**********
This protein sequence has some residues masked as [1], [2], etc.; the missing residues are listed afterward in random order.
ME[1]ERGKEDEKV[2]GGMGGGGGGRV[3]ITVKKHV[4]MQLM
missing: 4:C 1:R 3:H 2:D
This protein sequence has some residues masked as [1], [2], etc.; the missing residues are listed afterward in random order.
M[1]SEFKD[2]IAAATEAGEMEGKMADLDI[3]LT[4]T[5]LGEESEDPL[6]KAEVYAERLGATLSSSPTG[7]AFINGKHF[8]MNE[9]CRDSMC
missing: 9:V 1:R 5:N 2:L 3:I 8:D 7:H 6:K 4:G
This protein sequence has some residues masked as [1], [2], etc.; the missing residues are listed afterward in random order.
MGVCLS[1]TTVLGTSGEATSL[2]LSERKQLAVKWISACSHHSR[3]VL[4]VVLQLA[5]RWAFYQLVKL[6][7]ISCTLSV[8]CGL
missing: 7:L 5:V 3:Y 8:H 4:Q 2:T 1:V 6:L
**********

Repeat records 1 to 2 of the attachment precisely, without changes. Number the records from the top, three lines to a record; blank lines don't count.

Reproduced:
This protein sequence has some residues masked as [1], [2], etc.; the missing residues are listed afterward in random order.
ME[1]ERGKEDEKV[2]GGMGGGGGGRV[3]ITVKKHV[4]MQLM
missing: 4:C 1:R 3:H 2:D
This protein sequence has some residues masked as [1], [2], etc.; the missing residues are listed afterward in random order.
M[1]SEFKD[2]IAAATEAGEMEGKMADLDI[3]LT[4]T[5]LGEESEDPL[6]KAEVYAERLGATLSSSPTG[7]AFINGKHF[8]MNE[9]CRDSMC
missing: 9:V 1:R 5:N 2:L 3:I 8:D 7:H 6:K 4:G